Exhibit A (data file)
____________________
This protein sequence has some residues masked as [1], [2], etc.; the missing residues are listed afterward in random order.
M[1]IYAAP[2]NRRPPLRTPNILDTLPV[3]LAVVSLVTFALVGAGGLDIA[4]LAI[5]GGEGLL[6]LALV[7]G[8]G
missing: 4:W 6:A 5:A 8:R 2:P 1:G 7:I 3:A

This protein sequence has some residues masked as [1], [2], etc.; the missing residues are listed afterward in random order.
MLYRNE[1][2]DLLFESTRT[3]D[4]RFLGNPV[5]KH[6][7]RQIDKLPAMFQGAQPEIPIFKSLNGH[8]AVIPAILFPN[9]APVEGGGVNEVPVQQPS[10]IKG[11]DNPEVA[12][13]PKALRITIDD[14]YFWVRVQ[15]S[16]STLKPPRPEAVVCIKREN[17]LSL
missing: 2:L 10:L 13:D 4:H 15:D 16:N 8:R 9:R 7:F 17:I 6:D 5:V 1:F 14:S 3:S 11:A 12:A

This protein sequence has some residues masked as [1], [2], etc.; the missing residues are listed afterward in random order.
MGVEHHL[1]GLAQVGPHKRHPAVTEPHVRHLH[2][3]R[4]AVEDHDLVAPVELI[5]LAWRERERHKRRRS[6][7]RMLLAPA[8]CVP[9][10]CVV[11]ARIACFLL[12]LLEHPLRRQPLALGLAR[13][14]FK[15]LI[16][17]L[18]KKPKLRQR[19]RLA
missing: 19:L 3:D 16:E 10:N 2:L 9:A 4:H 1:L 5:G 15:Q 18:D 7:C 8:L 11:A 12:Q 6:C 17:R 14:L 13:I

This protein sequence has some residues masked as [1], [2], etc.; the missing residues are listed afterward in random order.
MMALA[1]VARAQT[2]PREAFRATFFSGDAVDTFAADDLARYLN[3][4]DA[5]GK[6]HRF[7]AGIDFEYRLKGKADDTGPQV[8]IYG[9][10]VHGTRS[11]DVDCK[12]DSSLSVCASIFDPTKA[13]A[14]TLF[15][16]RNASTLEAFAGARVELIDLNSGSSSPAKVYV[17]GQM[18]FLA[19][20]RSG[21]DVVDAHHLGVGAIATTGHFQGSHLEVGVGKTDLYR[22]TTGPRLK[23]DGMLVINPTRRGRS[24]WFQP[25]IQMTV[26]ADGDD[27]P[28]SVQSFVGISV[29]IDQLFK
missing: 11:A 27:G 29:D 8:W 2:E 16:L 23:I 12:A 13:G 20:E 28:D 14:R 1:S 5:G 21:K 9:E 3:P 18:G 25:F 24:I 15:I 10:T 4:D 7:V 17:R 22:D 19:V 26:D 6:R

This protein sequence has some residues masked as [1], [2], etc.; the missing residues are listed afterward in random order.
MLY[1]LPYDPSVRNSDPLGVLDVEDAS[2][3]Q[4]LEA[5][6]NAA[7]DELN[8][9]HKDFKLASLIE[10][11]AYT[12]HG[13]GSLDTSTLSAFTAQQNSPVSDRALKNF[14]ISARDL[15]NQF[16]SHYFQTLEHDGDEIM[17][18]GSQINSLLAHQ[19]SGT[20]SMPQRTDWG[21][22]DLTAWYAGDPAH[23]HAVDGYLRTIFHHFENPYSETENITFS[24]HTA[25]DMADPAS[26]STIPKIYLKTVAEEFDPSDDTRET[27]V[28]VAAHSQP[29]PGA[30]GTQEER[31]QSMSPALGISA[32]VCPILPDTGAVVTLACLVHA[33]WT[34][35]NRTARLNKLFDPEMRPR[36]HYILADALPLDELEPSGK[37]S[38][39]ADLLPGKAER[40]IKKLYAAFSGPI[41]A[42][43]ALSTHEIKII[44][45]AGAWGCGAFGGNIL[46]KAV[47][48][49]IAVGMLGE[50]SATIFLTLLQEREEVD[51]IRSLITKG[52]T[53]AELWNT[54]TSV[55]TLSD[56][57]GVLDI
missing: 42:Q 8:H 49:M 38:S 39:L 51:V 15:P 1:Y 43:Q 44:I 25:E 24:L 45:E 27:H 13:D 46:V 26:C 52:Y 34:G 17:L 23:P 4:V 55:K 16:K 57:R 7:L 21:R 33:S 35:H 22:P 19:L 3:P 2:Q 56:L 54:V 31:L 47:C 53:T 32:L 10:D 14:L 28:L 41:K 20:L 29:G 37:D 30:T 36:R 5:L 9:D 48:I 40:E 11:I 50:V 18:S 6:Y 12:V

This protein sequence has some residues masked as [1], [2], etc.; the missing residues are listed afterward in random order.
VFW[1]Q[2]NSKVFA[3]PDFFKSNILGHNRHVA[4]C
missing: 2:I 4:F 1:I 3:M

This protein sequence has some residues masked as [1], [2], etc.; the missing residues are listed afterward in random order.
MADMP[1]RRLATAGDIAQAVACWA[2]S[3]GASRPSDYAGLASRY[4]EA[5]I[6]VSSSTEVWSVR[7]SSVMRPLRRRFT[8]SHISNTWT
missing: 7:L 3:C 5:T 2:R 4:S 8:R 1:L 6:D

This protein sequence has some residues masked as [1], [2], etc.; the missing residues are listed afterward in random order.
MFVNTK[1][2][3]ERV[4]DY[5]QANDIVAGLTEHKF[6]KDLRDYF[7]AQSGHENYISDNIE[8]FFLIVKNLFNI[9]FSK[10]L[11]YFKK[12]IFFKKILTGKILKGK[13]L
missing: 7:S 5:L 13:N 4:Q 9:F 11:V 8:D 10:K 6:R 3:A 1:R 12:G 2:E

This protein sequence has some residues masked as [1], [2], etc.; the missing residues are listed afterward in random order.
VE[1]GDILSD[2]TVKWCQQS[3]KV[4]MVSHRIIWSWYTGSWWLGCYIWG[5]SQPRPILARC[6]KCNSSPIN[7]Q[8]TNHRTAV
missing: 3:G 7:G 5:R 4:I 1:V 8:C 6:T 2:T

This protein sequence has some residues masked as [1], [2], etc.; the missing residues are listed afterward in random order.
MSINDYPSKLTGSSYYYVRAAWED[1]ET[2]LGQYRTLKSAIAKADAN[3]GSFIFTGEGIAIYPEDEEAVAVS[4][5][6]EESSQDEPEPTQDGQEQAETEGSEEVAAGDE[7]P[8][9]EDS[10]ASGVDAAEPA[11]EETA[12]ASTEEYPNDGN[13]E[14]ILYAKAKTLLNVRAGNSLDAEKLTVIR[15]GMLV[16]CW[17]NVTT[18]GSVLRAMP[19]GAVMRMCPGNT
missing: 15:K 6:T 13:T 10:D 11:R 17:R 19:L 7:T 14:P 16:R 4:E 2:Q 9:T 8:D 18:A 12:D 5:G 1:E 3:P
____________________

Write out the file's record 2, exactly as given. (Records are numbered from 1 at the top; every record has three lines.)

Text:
This protein sequence has some residues masked as [1], [2], etc.; the missing residues are listed afterward in random order.
MLYRNE[1][2]DLLFESTRT[3]D[4]RFLGNPV[5]KH[6][7]RQIDKLPAMFQGAQPEIPIFKSLNGH[8]AVIPAILFPN[9]APVEGGGVNEVPVQQPS[10]IKG[11]DNPEVA[12][13]PKALRITIDD[14]YFWVRVQ[15]S[16]STLKPPRPEAVVCIKREN[17]LSL
missing: 2:L 10:L 13:D 4:H 15:D 16:N 8:R 9:R 7:F 17:I 6:D 5:V 1:F 14:S 3:S 11:A 12:A